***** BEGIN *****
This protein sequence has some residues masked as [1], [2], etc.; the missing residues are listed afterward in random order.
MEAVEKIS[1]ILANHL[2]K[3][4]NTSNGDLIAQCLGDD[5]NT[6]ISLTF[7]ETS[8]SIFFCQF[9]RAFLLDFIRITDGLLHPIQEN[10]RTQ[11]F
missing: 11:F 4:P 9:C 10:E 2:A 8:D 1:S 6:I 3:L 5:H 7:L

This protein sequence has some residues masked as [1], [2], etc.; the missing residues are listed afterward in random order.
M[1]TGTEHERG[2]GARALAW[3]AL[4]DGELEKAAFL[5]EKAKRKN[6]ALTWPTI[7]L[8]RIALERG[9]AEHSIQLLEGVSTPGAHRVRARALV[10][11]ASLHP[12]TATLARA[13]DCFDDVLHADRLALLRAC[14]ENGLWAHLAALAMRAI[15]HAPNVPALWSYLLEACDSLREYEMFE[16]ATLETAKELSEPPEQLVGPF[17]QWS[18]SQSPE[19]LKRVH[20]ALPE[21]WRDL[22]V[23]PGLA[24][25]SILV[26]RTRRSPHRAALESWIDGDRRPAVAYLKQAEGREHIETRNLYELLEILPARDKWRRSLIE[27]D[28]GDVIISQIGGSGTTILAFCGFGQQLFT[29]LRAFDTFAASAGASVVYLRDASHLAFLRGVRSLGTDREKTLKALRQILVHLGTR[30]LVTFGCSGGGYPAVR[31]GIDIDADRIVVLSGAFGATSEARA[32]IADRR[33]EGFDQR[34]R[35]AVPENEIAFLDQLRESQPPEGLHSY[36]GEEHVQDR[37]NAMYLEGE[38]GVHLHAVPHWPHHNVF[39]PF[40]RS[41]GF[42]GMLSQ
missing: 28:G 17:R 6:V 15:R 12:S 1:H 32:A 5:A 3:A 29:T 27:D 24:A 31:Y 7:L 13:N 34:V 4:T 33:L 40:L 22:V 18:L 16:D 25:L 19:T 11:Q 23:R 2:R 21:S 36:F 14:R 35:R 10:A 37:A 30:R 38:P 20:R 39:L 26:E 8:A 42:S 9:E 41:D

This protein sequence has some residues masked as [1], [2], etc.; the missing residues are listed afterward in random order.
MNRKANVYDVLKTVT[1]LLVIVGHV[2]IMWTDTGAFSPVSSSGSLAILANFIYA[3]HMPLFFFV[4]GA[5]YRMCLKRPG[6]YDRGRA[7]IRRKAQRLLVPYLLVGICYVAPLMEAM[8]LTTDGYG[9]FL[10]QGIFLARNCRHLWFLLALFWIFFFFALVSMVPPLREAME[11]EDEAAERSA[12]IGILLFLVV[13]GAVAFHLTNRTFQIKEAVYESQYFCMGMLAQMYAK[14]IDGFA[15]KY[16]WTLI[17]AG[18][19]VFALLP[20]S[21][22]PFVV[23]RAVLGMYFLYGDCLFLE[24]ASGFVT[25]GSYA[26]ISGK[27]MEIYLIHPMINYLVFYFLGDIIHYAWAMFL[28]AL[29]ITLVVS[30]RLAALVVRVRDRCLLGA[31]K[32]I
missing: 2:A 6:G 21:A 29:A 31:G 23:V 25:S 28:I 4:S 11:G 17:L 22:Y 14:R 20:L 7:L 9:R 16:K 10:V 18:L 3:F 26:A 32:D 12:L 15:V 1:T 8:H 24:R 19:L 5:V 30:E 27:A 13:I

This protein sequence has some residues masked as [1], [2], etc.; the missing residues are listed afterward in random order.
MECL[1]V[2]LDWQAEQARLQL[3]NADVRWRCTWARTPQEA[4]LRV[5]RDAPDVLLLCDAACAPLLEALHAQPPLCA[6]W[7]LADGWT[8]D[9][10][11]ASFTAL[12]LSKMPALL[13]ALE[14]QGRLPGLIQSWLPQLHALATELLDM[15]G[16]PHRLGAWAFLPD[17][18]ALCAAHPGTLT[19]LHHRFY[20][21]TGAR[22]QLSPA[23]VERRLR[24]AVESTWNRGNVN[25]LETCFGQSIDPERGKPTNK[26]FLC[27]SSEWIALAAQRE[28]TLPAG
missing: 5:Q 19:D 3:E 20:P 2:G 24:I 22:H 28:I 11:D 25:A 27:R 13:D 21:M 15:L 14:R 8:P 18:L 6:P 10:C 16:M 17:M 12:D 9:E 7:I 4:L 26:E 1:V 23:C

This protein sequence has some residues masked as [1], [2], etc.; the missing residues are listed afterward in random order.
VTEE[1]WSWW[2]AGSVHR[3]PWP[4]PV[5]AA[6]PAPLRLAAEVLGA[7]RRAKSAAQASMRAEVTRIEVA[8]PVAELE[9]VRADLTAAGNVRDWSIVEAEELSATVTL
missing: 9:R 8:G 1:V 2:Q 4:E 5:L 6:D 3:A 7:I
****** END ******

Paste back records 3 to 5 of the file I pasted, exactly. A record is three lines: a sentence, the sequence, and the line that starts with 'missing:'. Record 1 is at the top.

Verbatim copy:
This protein sequence has some residues masked as [1], [2], etc.; the missing residues are listed afterward in random order.
MNRKANVYDVLKTVT[1]LLVIVGHV[2]IMWTDTGAFSPVSSSGSLAILANFIYA[3]HMPLFFFV[4]GA[5]YRMCLKRPG[6]YDRGRA[7]IRRKAQRLLVPYLLVGICYVAPLMEAM[8]LTTDGYG[9]FL[10]QGIFLARNCRHLWFLLALFWIFFFFALVSMVPPLREAME[11]EDEAAERSA[12]IGILLFLVV[13]GAVAFHLTNRTFQIKEAVYESQYFCMGMLAQMYAK[14]IDGFA[15]KY[16]WTLI[17]AG[18][19]VFALLP[20]S[21][22]PFVV[23]RAVLGMYFLYGDCLFLE[24]ASGFVT[25]GSYA[26]ISGK[27]MEIYLIHPMINYLVFYFLGDIIHYAWAMFL[28]AL[29]ITLVVS[30]RLAALVVRVRDRCLLGA[31]K[32]I
missing: 2:A 6:G 21:A 29:A 31:G 23:V 25:S 28:I 4:S 11:G 17:L 22:Y 14:R 20:L 7:L 9:R 16:K 10:V 18:L 3:F 26:A 32:D 12:L 15:V 1:T 8:H 24:R 19:L 5:V 30:E 27:A 13:I

This protein sequence has some residues masked as [1], [2], etc.; the missing residues are listed afterward in random order.
MECL[1]V[2]LDWQAEQARLQL[3]NADVRWRCTWARTPQEA[4]LRV[5]RDAPDVLLLCDAACAPLLEALHAQPPLCA[6]W[7]LADGWT[8]D[9][10][11]ASFTAL[12]LSKMPALL[13]ALE[14]QGRLPGLIQSWLPQLHALATELLDM[15]G[16]PHRLGAWAFLPD[17][18]ALCAAHPGTLT[19]LHHRFY[20][21]TGAR[22]QLSPA[23]VERRLR[24]AVESTWNRGNVN[25]LETCFGQSIDPERGKPTNK[26]FLC[27]SSEWIALAAQRE[28]TLPAG
missing: 5:Q 19:D 3:E 20:P 2:G 24:I 22:H 28:I 11:D 25:A 27:R 13:D 21:M 15:L 14:R 8:P 18:L 6:P 10:C 16:M 17:M 12:D 9:E 7:I 4:L 26:E 1:V 23:C

This protein sequence has some residues masked as [1], [2], etc.; the missing residues are listed afterward in random order.
VTEE[1]WSWW[2]AGSVHR[3]PWP[4]PV[5]AA[6]PAPLRLAAEVLGA[7]RRAKSAAQASMRAEVTRIEVA[8]PVAELE[9]VRADLTAAGNVRDWSIVEAEELSATVTL
missing: 9:R 8:G 1:V 2:Q 4:E 5:L 6:D 3:A 7:I